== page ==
The subject of turbulence modelling conjures up images of page long equations that can be intimidating to the average reader (at least it is to me). The importance of understanding turbulence modelling was brought up to me in a recent project where the boundary layer takes up a critical part of the flow. I decided to take this opportunity to try and gain an intuitive understanding of turbulence.
Reynolds stresses from a statistical point of view
Most undergraduate courses introduce turbulence from the Reynolds Averaged Navier-Stokes (RANS) equations and highlight the additional terms brought about by the Reynolds decomposition process. They then go on to explain the difficulty in closing the equations and introduce the Boussinesq approximation as way of solving the problem in an engineering way. This is a nice way of explaining turbulence in a nutshell, but what is turbulence?
The Reynolds stress tensor can actually be thought of as a covariance matrix between velocities in the various components. Recall that covariance between two random quantities and is taken to be:
Also recall the Reynolds decomposition:
Hence we see how the Reynolds stress tensor can be thought of as a covariance matrix. So what does this seemingly statistical quantity have to do with stresses being applied on a fluid? First, we have to imagine a boundary on an infinitesimal cube of fluid.
Take the top surface for example. At an instance of time, the instantaneous flux of fluid crossing the boundary into the cube injects momentum in the x-direction ():
Where the terms in parenthesis represent the mass flux going into the cube. Likewise, flux leaving the cube can take positive/negative momentum along with it, reducing/increasing the momentum left in the cube. In turbulent flows, these fluxes fluctuate. Averaged over time:
Where the terms cancel in the averaging process. We see that the covariance terms add an additional momentum change on average. In more concrete terms, imagine we have a scatter of velocities on the top surface of the cube as shown on the left plot:
The and velocities have mean values of 0 and have the following covariance matrix:
The positive correlation between and tells us that there is a tendency for the fluid to have a negative x-velocity when the fluid enters the cube (i.e. when ), and a positive x-velocity when fluid is leaving the cube (i.e. when ). On average, fluid crossing the top boundary brings low momentum in and takes high momentum out, reducing the momentum in the cube.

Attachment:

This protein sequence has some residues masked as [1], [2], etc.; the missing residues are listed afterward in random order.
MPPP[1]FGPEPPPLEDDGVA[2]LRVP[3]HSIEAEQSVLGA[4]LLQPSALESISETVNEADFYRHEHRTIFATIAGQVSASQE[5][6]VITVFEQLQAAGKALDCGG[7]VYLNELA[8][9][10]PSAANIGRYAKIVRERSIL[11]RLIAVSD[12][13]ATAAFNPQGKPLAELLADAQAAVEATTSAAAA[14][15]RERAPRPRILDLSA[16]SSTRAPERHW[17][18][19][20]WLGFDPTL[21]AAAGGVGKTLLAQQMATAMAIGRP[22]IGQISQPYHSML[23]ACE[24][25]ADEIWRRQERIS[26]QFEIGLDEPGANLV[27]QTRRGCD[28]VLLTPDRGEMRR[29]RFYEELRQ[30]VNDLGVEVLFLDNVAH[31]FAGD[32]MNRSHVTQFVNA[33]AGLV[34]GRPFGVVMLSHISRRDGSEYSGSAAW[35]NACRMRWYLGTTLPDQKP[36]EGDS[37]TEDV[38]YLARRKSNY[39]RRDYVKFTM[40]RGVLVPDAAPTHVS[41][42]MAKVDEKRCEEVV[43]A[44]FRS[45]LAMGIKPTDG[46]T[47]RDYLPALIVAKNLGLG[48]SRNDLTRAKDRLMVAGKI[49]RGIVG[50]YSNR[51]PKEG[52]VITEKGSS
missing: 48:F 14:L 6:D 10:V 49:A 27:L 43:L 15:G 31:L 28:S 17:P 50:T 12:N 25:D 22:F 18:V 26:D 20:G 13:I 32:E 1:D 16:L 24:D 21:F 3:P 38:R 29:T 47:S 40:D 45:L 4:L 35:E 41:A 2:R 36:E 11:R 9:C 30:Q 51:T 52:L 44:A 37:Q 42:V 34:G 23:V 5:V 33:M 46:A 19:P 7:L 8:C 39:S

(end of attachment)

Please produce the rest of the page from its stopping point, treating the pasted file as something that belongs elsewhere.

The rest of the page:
The covariance measures how strong that tendency is and hence how strongly the momentum is affected. This is exemplified in the plot on the right which shows the term for each point on the scatter plot. The red line shows that the mean values of is in this case. Theoretically this value should take on the off diagonal values in the covariance matrix, which is .
Hence we can think of turbulence as the preference of the fluid to move in one direction in tandem with another on average. Because of the fluid’s preference to fluctuate in a certain way, it causes an average momentum flux which is non zero in general. The covariance of the fluid varies throughout the flow domain and between different flows, and is a difficult quantity to predict (if at all).
Decomposition and rotation of the Reynolds stress tensor
As one rotates the axes (i.e. rotating the cube of fluid), the Reynolds stress tensor will be transformed into the new axes. However, there are certain properties of the tensor which will remain invariant. One such property is the trace of a tensor, which works out to be twice the turbulent kinetic energy. Hence one can subtract from the Reynolds stress tensor to extract the Reynolds stress anisotropy :
One can think of as an analog to the hydrostatic pressure faced by an infinitesimal cube of fluid. This hydrostatic pressure always acts in the normal direction with the same magnitude regardless of how one rotates the cube.
At certain orientations, one can obtain a Reynolds stress tensor which is diagonal. Linking this back to our interpretation of the tensor as a covariance matrix, this is equivalent to performing a principal component decomposition! The eigenvalues then tell us how the velocities are scattered.